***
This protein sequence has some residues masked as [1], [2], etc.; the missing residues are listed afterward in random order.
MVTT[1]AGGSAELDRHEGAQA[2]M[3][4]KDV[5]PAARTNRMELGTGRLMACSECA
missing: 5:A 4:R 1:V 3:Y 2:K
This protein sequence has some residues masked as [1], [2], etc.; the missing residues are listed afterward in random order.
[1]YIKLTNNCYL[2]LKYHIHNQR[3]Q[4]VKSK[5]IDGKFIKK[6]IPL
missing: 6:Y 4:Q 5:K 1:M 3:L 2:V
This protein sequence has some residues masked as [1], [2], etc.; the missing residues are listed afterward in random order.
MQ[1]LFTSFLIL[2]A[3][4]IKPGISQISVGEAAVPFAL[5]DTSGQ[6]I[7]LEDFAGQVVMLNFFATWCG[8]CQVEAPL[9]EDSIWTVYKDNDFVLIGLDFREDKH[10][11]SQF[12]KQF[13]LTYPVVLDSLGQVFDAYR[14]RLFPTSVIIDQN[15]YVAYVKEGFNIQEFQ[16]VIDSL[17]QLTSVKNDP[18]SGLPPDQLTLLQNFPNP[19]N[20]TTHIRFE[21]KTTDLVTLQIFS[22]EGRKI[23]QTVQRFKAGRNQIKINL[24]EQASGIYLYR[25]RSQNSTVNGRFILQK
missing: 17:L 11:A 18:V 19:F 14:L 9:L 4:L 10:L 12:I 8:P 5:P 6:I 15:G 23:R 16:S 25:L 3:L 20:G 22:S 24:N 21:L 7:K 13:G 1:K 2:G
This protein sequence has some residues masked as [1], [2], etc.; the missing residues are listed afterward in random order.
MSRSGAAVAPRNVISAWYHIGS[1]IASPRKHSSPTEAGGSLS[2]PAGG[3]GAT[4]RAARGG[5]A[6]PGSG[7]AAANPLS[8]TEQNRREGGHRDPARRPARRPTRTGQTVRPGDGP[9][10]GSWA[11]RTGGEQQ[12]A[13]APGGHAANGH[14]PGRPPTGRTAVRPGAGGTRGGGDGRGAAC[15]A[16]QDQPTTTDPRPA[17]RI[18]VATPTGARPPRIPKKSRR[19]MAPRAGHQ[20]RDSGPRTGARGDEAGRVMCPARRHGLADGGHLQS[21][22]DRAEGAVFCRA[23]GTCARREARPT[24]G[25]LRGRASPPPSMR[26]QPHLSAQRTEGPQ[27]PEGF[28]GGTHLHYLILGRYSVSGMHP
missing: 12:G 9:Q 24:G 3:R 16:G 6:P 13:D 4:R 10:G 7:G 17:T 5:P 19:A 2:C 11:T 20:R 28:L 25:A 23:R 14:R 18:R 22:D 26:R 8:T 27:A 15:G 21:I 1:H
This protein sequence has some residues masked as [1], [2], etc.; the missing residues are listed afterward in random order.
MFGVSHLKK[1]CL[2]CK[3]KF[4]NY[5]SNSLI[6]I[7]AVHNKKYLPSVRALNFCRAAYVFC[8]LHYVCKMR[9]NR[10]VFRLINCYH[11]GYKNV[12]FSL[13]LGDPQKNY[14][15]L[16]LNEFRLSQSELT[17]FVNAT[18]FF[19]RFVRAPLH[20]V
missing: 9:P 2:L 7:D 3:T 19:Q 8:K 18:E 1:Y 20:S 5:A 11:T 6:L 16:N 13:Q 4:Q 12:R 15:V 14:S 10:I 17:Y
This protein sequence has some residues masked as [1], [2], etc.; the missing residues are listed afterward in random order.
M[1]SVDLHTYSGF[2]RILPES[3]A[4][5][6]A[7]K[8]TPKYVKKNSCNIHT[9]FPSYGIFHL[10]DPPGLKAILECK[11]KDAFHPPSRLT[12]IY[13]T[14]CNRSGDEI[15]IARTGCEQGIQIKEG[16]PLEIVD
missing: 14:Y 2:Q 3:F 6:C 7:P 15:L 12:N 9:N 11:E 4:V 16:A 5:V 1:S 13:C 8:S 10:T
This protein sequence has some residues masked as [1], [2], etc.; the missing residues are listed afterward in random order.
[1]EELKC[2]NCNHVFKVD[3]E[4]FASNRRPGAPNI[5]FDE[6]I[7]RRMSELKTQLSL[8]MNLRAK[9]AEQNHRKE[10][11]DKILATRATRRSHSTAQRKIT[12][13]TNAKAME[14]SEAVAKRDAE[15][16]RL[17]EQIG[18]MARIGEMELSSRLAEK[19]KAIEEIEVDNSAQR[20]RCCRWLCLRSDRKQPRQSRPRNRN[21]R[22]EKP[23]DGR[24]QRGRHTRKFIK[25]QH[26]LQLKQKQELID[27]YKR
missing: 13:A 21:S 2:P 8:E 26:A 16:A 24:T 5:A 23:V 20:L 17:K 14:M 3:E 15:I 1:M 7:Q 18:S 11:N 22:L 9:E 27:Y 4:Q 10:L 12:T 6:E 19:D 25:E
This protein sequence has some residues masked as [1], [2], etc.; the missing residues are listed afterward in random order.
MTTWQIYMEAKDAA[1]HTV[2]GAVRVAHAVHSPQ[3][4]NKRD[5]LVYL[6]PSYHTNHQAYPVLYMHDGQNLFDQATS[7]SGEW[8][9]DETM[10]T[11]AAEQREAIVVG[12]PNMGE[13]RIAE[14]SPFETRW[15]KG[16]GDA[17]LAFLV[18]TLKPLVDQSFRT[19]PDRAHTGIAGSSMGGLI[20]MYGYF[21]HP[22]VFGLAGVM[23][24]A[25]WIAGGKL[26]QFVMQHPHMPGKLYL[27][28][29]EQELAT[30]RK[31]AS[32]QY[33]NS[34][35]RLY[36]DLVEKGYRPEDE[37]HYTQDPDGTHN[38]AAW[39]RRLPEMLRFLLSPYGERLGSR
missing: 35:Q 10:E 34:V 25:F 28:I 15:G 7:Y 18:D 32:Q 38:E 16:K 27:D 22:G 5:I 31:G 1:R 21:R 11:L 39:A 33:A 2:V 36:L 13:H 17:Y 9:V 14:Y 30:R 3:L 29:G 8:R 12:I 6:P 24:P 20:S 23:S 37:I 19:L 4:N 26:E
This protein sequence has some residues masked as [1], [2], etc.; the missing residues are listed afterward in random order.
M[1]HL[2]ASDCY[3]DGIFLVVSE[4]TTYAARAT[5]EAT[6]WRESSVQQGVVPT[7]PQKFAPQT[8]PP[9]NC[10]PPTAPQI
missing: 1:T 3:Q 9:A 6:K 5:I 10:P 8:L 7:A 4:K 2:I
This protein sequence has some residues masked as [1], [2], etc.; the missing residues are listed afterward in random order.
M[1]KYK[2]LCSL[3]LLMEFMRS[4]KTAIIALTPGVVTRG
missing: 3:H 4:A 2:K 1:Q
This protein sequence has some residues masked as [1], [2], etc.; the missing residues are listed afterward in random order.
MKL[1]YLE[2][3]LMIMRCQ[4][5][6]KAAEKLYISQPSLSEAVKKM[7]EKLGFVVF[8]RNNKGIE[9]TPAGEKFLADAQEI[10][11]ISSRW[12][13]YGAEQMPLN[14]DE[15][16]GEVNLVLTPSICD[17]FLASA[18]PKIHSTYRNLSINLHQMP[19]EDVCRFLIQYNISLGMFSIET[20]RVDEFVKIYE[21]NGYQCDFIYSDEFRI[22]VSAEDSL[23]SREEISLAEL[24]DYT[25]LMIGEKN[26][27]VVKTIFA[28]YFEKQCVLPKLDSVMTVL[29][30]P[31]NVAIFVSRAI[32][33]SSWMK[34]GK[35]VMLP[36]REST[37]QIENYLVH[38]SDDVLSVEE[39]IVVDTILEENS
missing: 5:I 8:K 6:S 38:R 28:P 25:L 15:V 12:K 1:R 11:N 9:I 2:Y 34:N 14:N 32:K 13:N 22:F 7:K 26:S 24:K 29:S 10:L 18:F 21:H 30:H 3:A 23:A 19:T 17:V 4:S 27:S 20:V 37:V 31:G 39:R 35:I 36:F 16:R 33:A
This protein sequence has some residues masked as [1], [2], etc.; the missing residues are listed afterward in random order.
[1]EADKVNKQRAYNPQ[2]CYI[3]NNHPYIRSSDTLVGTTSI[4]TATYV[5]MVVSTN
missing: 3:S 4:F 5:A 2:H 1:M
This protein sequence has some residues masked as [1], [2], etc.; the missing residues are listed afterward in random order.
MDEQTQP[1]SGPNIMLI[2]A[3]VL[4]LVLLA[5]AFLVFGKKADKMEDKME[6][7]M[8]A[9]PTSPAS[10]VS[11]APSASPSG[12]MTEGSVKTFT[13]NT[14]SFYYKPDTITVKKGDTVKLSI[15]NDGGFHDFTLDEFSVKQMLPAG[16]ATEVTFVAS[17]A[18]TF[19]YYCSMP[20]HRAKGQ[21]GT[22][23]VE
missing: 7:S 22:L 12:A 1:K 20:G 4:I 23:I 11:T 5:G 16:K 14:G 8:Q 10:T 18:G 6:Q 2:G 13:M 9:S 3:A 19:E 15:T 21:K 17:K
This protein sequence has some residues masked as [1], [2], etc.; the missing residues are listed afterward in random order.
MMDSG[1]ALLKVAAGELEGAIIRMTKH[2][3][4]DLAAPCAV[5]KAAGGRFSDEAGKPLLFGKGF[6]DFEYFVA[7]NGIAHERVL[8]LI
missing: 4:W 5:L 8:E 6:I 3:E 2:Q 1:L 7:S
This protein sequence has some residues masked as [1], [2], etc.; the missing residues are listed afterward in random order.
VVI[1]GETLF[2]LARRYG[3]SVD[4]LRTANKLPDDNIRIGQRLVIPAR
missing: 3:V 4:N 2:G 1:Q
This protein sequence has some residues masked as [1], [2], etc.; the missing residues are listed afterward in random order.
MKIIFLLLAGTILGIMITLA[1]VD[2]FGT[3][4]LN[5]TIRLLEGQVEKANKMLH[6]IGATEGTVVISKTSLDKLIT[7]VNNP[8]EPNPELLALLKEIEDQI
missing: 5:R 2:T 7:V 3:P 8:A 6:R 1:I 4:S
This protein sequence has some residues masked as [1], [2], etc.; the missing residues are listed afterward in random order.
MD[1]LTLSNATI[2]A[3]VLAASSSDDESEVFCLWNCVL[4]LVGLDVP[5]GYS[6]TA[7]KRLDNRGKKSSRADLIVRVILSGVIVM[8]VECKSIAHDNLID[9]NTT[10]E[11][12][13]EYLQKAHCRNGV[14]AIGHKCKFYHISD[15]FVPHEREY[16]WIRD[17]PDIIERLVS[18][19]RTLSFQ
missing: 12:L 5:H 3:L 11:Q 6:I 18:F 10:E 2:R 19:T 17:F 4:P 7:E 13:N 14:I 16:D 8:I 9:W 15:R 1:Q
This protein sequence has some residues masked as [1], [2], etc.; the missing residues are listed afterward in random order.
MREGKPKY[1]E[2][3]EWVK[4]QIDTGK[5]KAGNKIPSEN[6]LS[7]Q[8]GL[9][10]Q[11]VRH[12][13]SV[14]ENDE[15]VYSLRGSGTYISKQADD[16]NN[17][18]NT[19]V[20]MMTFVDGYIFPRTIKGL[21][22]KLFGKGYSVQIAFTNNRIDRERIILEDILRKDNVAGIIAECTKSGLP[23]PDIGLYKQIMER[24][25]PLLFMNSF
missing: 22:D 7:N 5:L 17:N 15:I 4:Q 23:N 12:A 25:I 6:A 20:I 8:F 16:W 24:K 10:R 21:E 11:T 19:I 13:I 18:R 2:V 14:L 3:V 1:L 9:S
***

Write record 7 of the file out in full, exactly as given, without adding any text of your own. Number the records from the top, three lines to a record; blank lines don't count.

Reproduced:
This protein sequence has some residues masked as [1], [2], etc.; the missing residues are listed afterward in random order.
[1]EELKC[2]NCNHVFKVD[3]E[4]FASNRRPGAPNI[5]FDE[6]I[7]RRMSELKTQLSL[8]MNLRAK[9]AEQNHRKE[10][11]DKILATRATRRSHSTAQRKIT[12][13]TNAKAME[14]SEAVAKRDAE[15][16]RL[17]EQIG[18]MARIGEMELSSRLAEK[19]KAIEEIEVDNSAQR[20]RCCRWLCLRSDRKQPRQSRPRNRN[21]R[22]EKP[23]DGR[24]QRGRHTRKFIK[25]QH[26]LQLKQKQELID[27]YKR
missing: 13:A 21:S 2:P 8:E 26:A 16:A 24:T 5:A 23:V 20:L 17:K 14:M 3:E 15:I 1:M 7:Q 18:S 11:N 22:L 9:E 27:Y 4:Q 10:L 12:T 6:E 19:D 25:E